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22-Jun-2020 03:55

He did not talk much about his service other than these kinds of comments.While in Korea, Don received one of those “Dear John” letters. An Army friend from Indiana suggested that Don write to a friend of his girlfriend and who both thought Don would enjoy and appreciate.

This was picked up by the newspaper and then hit a national news magazine followed by calls for interviews from radio programs and newspapers around the country.

He served on the Jones County School board and received calls from people all over the county regarding education issues. There was a party line for phone service for four farm households and three TV channels available by TV antenna. There were hail storms that wiped out wheat crops, farm accidents and record setting blizzards.

The books provided both entertainment and education. Good fishing would bring out the seine which helped relocate fish to other dams. There were bullfrogs brought back from Missouri that decided western South Dakota was a good place to live. All the Cromwell kids learned to drive tractors before they drove cars.

While on the school board, Don was insistent that girl’s sports be supported equally to boy’s sports.

He was proud of helping keep the Draper High School open for eight years longer than most people though possible. There were a lot of books in the Cromwell household.

This was picked up by the newspaper and then hit a national news magazine followed by calls for interviews from radio programs and newspapers around the country.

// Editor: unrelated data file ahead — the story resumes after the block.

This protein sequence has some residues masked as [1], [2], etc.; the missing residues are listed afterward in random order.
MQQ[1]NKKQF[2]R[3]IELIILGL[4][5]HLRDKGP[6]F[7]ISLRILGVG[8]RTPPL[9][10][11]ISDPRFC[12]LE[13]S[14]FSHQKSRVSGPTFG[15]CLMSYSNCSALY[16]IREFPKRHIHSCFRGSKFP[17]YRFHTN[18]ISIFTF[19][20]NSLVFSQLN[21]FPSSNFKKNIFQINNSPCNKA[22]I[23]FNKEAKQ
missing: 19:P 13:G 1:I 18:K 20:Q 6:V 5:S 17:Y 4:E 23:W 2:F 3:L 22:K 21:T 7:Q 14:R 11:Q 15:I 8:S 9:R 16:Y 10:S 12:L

He served on the Jones County School board and received calls from people all over the county regarding education issues. There was a party line for phone service for four farm households and three TV channels available by TV antenna. There were hail storms that wiped out wheat crops, farm accidents and record setting blizzards.

The books provided both entertainment and education. Good fishing would bring out the seine which helped relocate fish to other dams. There were bullfrogs brought back from Missouri that decided western South Dakota was a good place to live. All the Cromwell kids learned to drive tractors before they drove cars.

While on the school board, Don was insistent that girl’s sports be supported equally to boy’s sports.

He was proud of helping keep the Draper High School open for eight years longer than most people though possible. There were a lot of books in the Cromwell household.

He is survived by his wife, Helen, Pierre; daughters, Pat Cromwell (Skip Fossen), Rapid City, Robin Cromwell, Draper, Valerie Moore (Rick), Chamberlain; sons, Mike Cromwell (Dawn), Butternut, WI, and Chris Cromwell (Erika), Brandon, SD; 19 grandchildren; 13 great-grandchilden; two sisters, Margaret Hansen and Bev (Tom) Maples, Rapid City and a brother, Richard (Nancy) of Silt, CO.